In the last post we looked at the recent launch of a major government campaign ‘Let’s Talk Loneliness’, and the reasons why loneliness is such a big issue for us today, how it can affect anyone, and how many people experience loneliness. This time, we’d like to look a bit closer at how loneliness can affect our mental health, and what we can do about this.
Firstly, it’s important to recognise that being alone, and being lonely are not the same thing. Some people enjoy their own company and prefer to be alone some, or all of the time. In fact, being alone and having time to reflect can have very positive mental health benefits. For those with busy lives, periods of peaceful solitude without the distraction of other people can help address mental health issues including anxiety and depression. Therapeutic approaches including Mindfulness and Meditation are often based on some degree of solitude.
Loneliness is different. It’s not just about being alone, but it is about the lack of meaningful connection or communication with other people. Ironically, some people experience acute loneliness when they are among crowds, or live in densely populated cities. Loneliness is linked to sadness and can be associated with feelings of abandonment, rejection or isolation. This in itself can trigger or contribute to mental health issues, such as depression, social anxiety and low self esteem. Often these issues will stop people taking action to socialise and reduce loneliness, leading to a ‘spiral’ effect where isolation and chronic loneliness can result. For example, loneliness can cause feelings of poor self-worth, which can make people socially anxious, which can in turn make it more difficult for people to escape loneliness. It’s also important to see that loneliness can be part of something else. For example, may elderly people suffer bereavement when a partner dies, and the loneliness that results is inextricably linked with their loss and bereavement.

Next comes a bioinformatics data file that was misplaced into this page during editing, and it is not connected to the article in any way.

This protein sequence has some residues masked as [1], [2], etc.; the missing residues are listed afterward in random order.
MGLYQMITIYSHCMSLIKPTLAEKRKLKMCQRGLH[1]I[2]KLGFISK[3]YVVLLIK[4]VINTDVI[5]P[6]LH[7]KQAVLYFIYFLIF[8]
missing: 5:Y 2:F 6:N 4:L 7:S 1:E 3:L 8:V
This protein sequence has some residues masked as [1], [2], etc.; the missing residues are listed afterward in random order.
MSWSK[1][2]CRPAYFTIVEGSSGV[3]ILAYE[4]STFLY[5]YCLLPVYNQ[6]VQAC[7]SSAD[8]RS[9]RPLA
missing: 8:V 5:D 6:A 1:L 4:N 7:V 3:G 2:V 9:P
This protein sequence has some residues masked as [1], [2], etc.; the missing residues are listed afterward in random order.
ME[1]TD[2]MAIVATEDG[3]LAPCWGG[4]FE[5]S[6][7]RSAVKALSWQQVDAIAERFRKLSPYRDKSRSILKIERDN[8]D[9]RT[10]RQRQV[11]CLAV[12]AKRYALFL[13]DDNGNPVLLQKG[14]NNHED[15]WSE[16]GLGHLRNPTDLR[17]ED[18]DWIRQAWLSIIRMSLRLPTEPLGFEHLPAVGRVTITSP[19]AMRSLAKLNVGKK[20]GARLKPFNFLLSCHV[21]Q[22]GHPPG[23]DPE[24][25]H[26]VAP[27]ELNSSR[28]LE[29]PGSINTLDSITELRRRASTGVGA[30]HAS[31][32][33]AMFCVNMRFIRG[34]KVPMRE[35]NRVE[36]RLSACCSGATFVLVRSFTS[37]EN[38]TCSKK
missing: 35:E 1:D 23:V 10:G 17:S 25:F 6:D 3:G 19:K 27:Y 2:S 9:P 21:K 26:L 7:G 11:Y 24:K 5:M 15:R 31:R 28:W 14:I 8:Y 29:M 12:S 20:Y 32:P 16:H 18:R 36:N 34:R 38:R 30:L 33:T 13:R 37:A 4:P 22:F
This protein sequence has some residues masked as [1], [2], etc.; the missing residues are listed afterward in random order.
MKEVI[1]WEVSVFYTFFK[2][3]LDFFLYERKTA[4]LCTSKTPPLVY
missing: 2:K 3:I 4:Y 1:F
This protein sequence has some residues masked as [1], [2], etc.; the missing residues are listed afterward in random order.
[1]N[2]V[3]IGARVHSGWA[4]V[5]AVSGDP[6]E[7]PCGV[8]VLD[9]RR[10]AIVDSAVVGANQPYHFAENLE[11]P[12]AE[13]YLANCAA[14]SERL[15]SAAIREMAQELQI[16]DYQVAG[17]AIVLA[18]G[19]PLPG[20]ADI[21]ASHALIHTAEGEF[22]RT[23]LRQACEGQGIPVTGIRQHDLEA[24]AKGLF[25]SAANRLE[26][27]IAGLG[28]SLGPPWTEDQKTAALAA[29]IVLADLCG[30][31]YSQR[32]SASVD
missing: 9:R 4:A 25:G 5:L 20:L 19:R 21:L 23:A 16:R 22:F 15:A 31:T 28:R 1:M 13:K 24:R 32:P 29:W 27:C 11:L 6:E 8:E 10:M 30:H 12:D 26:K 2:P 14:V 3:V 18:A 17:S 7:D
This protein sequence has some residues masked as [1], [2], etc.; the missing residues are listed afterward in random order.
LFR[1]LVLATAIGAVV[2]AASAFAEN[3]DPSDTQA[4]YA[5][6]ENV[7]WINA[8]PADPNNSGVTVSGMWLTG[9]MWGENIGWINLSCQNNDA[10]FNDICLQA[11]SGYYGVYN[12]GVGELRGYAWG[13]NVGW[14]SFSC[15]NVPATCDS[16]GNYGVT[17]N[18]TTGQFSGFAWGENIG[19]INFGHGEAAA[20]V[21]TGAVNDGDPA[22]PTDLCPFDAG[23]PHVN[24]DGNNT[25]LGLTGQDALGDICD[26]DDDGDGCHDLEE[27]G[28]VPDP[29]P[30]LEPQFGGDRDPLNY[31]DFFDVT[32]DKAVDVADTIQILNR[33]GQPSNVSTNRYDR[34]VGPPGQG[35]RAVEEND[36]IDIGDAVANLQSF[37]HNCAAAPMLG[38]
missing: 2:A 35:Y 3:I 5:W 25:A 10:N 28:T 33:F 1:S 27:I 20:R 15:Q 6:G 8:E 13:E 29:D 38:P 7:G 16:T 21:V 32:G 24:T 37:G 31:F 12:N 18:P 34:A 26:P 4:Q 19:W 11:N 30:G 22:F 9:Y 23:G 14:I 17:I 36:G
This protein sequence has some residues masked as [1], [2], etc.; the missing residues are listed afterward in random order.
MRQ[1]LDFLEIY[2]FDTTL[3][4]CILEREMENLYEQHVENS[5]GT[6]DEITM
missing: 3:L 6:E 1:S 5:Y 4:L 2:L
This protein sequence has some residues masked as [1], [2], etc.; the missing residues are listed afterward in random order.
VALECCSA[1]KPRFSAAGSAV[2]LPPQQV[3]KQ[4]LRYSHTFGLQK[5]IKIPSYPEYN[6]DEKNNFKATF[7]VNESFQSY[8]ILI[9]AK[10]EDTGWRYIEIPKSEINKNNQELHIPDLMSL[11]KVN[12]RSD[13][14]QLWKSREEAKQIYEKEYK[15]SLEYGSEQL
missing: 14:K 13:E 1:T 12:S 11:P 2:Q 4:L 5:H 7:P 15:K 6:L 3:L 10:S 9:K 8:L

As human beings we generally thrive and feel happiest when we feel part of a support group or family of some description. Feelings of belonging and the emotional and practical support we get from being part of such groups are generally seen as supportive of good physical and mental health, and there is an increasing body of evidence to support this. Various studies have shown that stress resulting from loneliness can contribute to lower immune resistance and poorer cardiovascular health for instance. This is in addition to mental health issues such as depression and social anxiety described above. And for older people, there is plenty of research linking loneliness with poorer physical and mental health. For example, there seems to be a clear link between loneliness and a raised risk of Alzheimer’s disease.
So what is loneliness for? Is there a reason why we sometimes experience feelings of loneliness?Well, there is a view that loneliness can be seen as a type of ‘social pain’ – a psychological mechanism which is meant to motivate people to seek closer contact with others. The problem arises where things such as low self esteem or depression get in the way of someone seeking that closer contact.
What can be done? Well the good news is that loneliness has now been recognised as a major issue, and awareness and support for those experiencing loneliness are better than they have ever been. The stigma of loneliness is being broken, and it is recognised that anyone can experience it. There are many local support organisations/ day centres and clubs designed to offer social opportunities for the elderly and isolated, along with befriending schemes. For those who cannot leave home, there are services such as ‘Silver Line’, launched by Esther Ranzen to offer support to isolated over 55s. And initiatives such as the ‘Big Lunch’ are helping to foster community level socialisation.
It’s also important to mention that therapy can be beneficial in breaking the cycle between loneliness and mental health issues. For example, Cognitive Behaviour Therapy (CBT) techniques can be very effective in promoting positive change, where for example, depression or low self esteem and loneliness are reinforcing each other.